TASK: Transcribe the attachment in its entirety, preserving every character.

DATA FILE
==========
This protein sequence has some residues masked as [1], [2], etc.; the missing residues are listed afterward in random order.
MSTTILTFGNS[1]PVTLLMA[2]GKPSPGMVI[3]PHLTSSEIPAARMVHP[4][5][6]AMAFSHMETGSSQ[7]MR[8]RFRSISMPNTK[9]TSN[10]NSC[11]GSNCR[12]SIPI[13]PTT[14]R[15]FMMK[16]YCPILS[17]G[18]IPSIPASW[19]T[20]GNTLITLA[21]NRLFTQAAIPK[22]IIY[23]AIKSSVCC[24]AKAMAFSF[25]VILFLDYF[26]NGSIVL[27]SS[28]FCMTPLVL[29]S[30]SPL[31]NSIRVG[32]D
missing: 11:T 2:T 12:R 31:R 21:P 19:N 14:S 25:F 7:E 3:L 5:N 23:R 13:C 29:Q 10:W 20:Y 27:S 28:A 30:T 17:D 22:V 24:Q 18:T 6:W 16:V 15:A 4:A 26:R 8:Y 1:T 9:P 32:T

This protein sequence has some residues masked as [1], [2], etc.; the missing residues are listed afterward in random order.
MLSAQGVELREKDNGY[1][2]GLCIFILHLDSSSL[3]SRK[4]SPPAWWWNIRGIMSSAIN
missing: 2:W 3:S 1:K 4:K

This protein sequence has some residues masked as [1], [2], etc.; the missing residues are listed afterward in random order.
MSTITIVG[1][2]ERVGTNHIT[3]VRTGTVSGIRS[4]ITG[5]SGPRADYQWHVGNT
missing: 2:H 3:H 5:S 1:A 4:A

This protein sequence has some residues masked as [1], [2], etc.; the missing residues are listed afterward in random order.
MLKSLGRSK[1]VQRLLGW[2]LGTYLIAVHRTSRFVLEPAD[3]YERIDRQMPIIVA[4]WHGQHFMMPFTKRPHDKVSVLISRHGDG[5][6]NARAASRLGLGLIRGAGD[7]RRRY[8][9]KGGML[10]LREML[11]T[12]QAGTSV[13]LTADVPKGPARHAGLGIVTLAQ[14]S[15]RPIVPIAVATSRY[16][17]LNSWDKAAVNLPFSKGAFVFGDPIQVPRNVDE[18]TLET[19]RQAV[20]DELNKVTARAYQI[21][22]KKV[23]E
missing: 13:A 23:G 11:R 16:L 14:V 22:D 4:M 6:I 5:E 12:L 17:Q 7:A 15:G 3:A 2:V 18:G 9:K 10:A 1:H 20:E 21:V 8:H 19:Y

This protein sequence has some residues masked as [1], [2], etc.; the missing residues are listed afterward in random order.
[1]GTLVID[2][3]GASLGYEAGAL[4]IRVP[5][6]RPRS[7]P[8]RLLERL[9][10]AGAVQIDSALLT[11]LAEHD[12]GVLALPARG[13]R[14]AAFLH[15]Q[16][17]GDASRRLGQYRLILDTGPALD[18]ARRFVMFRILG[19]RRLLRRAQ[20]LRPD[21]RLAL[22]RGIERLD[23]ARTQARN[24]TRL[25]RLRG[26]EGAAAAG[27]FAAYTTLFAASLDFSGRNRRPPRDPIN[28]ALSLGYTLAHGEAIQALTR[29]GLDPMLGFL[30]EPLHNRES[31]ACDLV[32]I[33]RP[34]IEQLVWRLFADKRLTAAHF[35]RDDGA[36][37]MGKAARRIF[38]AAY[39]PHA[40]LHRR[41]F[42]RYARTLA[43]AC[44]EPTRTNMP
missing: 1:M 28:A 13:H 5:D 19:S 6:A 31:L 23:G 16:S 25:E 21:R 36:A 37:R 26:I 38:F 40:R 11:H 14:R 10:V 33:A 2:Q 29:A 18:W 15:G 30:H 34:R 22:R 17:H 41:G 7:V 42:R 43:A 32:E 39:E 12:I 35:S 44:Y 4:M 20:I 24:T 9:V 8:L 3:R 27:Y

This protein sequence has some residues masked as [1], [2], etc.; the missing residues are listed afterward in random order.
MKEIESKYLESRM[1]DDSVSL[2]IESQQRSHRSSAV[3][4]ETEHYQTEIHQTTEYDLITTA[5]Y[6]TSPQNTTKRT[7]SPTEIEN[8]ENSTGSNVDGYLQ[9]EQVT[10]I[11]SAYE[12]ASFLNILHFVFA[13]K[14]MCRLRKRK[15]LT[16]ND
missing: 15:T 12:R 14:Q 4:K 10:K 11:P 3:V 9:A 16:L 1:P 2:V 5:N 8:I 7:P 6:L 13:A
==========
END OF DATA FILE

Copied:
This protein sequence has some residues masked as [1], [2], etc.; the missing residues are listed afterward in random order.
MSTTILTFGNS[1]PVTLLMA[2]GKPSPGMVI[3]PHLTSSEIPAARMVHP[4][5][6]AMAFSHMETGSSQ[7]MR[8]RFRSISMPNTK[9]TSN[10]NSC[11]GSNCR[12]SIPI[13]PTT[14]R[15]FMMK[16]YCPILS[17]G[18]IPSIPASW[19]T[20]GNTLITLA[21]NRLFTQAAIPK[22]IIY[23]AIKSSVCC[24]AKAMAFSF[25]VILFLDYF[26]NGSIVL[27]SS[28]FCMTPLVL[29]S[30]SPL[31]NSIRVG[32]D
missing: 11:T 2:T 12:R 31:R 21:P 19:N 14:S 25:F 7:E 3:L 5:N 23:R 13:C 29:Q 10:W 20:Y 27:S 28:A 30:T 17:D 22:V 24:Q 18:T 6:W 16:V 15:A 4:A 26:R 8:Y 1:T 9:P 32:T

This protein sequence has some residues masked as [1], [2], etc.; the missing residues are listed afterward in random order.
MLSAQGVELREKDNGY[1][2]GLCIFILHLDSSSL[3]SRK[4]SPPAWWWNIRGIMSSAIN
missing: 2:W 3:S 1:K 4:K

This protein sequence has some residues masked as [1], [2], etc.; the missing residues are listed afterward in random order.
MSTITIVG[1][2]ERVGTNHIT[3]VRTGTVSGIRS[4]ITG[5]SGPRADYQWHVGNT
missing: 2:H 3:H 5:S 1:A 4:A

This protein sequence has some residues masked as [1], [2], etc.; the missing residues are listed afterward in random order.
MLKSLGRSK[1]VQRLLGW[2]LGTYLIAVHRTSRFVLEPAD[3]YERIDRQMPIIVA[4]WHGQHFMMPFTKRPHDKVSVLISRHGDG[5][6]NARAASRLGLGLIRGAGD[7]RRRY[8][9]KGGML[10]LREML[11]T[12]QAGTSV[13]LTADVPKGPARHAGLGIVTLAQ[14]S[15]RPIVPIAVATSRY[16][17]LNSWDKAAVNLPFSKGAFVFGDPIQVPRNVDE[18]TLET[19]RQAV[20]DELNKVTARAYQI[21][22]KKV[23]E
missing: 13:A 23:G 11:R 16:L 14:V 22:D 4:M 6:I 5:E 12:L 17:Q 7:A 15:G 3:A 2:V 18:G 9:K 10:A 1:H 20:E 21:V 8:H 19:Y

This protein sequence has some residues masked as [1], [2], etc.; the missing residues are listed afterward in random order.
[1]GTLVID[2][3]GASLGYEAGAL[4]IRVP[5][6]RPRS[7]P[8]RLLERL[9][10]AGAVQIDSALLT[11]LAEHD[12]GVLALPARG[13]R[14]AAFLH[15]Q[16][17]GDASRRLGQYRLILDTGPALD[18]ARRFVMFRILG[19]RRLLRRAQ[20]LRPD[21]RLAL[22]RGIERLD[23]ARTQARN[24]TRL[25]RLRG[26]EGAAAAG[27]FAAYTTLFAASLDFSGRNRRPPRDPIN[28]ALSLGYTLAHGEAIQALTR[29]GLDPMLGFL[30]EPLHNRES[31]ACDLV[32]I[33]RP[34]IEQLVWRLFADKRLTAAHF[35]RDDGA[36][37]MGKAARRIF[38]AAY[39]PHA[40]LHRR[41]F[42]RYARTLA[43]AC[44]EPTRTNMP
missing: 1:M 28:A 13:H 5:D 19:S 6:A 31:L 23:G 16:S 25:E 21:R 36:A 37:R 26:I 38:F 40:R 11:H 14:R 10:V 33:A 2:Q 29:A 18:W 15:G 30:H 34:R 22:R 17:H 41:G 7:V 42:R 43:A 32:E 39:E 12:I 35:S 44:Y 4:M 20:I 24:T 9:V 8:L 3:R 27:Y

This protein sequence has some residues masked as [1], [2], etc.; the missing residues are listed afterward in random order.
MKEIESKYLESRM[1]DDSVSL[2]IESQQRSHRSSAV[3][4]ETEHYQTEIHQTTEYDLITTA[5]Y[6]TSPQNTTKRT[7]SPTEIEN[8]ENSTGSNVDGYLQ[9]EQVT[10]I[11]SAYE[12]ASFLNILHFVFA[13]K[14]MCRLRKRK[15]LT[16]ND
missing: 15:T 12:R 14:Q 4:K 10:K 11:P 3:V 9:A 16:L 1:P 2:V 5:N 8:I 7:P 6:L 13:A